The shares had not been well taken up and the lack of money was causing problems. By the following March it was reported that the mine could not continue in operation and a final call of £1 per share was being made to clear the debts of the company, it was clear. Yet another company, calling itself "Aylesborough", was formed during 1848, sold over £50 worth of black tin. In 1849 Captain Spargo reported that the stamps were working well and a shaft had been deepened to 20 fathoms below adit, but problems reappeared and in 1851 it was advertised—for the last time—as "Wheal Ruth" with 2,700 shares offered at £2 each. This new concern employed only a few men, but operated for a time, selling 1 ton 4 cwt 11 lb of ore for £61. 9s in September 1851 and over two tons for more than £107 in the last quarter of the year. However, on 25 September 1852 The Mining Journal ran an advert for the sale of all the mine's equipment by public auction. Since the price of tin was rising again at this time, it is most that the mine had become exhausted of tin, recoverable economically.
Although it was on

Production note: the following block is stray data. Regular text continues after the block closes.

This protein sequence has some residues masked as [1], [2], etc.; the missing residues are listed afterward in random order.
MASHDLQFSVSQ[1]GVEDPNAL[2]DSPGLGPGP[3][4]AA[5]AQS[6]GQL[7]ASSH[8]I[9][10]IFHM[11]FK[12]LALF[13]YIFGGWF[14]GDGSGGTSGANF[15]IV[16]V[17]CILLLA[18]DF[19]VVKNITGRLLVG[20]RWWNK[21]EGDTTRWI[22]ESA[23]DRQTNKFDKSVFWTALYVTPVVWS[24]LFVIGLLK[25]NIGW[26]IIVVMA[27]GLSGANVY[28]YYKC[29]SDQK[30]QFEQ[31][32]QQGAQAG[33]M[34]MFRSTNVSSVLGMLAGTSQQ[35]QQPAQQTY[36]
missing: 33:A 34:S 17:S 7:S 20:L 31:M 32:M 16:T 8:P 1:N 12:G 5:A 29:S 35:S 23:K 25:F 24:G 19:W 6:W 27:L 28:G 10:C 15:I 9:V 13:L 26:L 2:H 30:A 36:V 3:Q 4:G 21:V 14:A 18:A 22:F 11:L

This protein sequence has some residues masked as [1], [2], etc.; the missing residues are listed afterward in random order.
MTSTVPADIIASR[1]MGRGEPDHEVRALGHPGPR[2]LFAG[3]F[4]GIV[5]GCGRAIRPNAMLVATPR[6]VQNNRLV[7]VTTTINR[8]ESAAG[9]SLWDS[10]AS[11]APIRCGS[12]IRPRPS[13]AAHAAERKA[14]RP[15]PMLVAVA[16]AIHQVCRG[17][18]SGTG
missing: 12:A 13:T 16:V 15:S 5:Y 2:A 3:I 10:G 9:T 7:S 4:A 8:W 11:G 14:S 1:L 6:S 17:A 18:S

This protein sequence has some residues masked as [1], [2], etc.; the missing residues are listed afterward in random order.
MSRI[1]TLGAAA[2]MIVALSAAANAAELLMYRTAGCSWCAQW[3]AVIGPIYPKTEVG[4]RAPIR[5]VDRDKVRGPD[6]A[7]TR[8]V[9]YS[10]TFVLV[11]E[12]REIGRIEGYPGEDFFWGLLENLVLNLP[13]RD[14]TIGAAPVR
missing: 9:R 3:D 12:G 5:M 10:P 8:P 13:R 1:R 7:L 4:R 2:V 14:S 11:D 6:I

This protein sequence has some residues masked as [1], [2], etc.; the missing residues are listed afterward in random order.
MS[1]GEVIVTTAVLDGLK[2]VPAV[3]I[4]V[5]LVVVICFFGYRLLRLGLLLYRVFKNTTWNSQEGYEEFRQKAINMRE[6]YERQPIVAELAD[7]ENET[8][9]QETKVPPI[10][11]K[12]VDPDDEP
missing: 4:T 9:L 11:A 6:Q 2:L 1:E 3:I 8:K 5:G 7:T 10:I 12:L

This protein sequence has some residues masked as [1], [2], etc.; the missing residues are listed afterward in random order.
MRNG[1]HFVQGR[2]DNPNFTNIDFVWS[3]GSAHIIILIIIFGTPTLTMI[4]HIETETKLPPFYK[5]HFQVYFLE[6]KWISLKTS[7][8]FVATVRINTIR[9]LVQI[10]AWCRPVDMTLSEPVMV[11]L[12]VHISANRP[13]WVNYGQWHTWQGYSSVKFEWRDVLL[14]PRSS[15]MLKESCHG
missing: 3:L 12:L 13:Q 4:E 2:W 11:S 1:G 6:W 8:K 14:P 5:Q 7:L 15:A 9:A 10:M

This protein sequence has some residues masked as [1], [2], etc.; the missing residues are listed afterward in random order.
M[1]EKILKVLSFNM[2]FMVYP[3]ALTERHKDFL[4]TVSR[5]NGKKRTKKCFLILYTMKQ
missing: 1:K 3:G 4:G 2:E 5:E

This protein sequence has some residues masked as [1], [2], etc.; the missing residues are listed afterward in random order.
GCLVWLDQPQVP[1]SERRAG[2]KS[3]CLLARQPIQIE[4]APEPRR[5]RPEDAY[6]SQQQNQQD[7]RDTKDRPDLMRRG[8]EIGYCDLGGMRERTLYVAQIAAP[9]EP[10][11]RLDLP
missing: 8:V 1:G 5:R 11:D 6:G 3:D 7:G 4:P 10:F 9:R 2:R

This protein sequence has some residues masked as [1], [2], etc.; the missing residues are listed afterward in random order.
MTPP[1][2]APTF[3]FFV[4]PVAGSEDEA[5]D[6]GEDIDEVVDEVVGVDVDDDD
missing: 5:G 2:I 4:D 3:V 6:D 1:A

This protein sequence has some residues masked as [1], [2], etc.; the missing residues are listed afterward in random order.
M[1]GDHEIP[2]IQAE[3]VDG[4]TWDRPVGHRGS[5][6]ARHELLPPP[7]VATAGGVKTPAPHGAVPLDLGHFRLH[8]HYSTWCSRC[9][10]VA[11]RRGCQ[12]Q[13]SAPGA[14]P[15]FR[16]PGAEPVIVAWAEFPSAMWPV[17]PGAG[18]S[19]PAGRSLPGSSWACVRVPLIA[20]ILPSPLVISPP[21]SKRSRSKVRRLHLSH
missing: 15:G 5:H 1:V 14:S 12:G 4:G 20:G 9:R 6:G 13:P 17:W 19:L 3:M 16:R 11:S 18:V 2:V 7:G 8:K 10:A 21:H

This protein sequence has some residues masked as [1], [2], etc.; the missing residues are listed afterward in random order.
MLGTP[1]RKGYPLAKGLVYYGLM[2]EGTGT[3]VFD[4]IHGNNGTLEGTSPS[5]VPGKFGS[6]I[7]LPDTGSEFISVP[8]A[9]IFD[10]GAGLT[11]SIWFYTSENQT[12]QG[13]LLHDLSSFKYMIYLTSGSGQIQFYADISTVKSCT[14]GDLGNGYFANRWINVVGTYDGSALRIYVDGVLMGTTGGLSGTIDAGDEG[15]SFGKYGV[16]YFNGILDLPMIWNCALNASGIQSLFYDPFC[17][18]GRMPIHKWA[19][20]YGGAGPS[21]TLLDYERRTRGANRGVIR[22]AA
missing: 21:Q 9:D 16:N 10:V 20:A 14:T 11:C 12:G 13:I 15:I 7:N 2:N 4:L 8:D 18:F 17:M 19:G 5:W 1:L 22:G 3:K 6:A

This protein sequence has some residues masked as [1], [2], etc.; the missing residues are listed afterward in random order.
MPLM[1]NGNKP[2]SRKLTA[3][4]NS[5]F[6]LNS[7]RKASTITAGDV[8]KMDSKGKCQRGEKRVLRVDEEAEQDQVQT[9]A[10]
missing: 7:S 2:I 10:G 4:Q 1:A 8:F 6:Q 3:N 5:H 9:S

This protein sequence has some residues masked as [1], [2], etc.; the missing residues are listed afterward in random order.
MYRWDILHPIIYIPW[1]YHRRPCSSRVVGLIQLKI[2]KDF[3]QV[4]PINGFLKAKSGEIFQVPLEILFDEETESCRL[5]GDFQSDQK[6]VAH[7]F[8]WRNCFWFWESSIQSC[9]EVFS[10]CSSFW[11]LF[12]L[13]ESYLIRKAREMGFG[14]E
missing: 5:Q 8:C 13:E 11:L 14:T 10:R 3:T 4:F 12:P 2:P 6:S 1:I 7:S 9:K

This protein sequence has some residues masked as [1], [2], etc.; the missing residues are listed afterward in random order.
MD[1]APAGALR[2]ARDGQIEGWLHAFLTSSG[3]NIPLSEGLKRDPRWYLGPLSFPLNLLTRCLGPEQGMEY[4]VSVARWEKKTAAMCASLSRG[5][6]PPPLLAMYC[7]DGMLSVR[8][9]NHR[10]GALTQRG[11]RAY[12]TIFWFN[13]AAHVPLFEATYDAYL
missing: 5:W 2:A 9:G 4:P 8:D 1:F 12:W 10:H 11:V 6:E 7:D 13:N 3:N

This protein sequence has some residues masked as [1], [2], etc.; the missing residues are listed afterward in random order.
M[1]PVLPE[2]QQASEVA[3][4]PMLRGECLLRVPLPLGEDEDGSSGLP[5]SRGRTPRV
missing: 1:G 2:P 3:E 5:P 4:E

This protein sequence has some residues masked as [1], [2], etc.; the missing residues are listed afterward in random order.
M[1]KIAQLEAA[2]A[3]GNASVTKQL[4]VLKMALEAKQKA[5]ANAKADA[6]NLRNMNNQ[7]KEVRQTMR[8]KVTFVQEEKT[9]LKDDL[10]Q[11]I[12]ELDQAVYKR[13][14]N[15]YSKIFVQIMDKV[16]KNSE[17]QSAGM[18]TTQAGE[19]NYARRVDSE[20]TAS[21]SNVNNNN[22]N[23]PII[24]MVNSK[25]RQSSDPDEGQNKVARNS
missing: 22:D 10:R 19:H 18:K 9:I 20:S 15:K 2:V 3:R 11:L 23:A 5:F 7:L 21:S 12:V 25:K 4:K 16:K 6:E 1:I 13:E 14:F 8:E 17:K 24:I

Tavistock is an ancient stannary and market town within West Devon, England. It is situated on the River Tavy. At the 2011 census the three electoral wards had a population of 13,028, it traces its recorded history back to at least 961 when Tavistock Abbey, whose ruins lie in the centre of the town, was founded. Its most famous son is Sir Francis Drake; the area around Tavistock, where the River Tavy runs wide and shallow allowing it to be crossed, near the secure high ground of Dartmoor, was inhabited long before historical records. The surrounding area is littered with archaeological remains from the Bronze and Iron Ages and it is believed a hamlet existed on the site of the present town long before the town's official history began, with the founding of the Abbey; the abbey of Saint Mary and Saint Rumon was founded in 961 by Earl of Devon. After destruction by Danish raiders in 997 it was restored, among its famous abbots was Aldred, who crowned Harold II and William I, died Archbishop of York.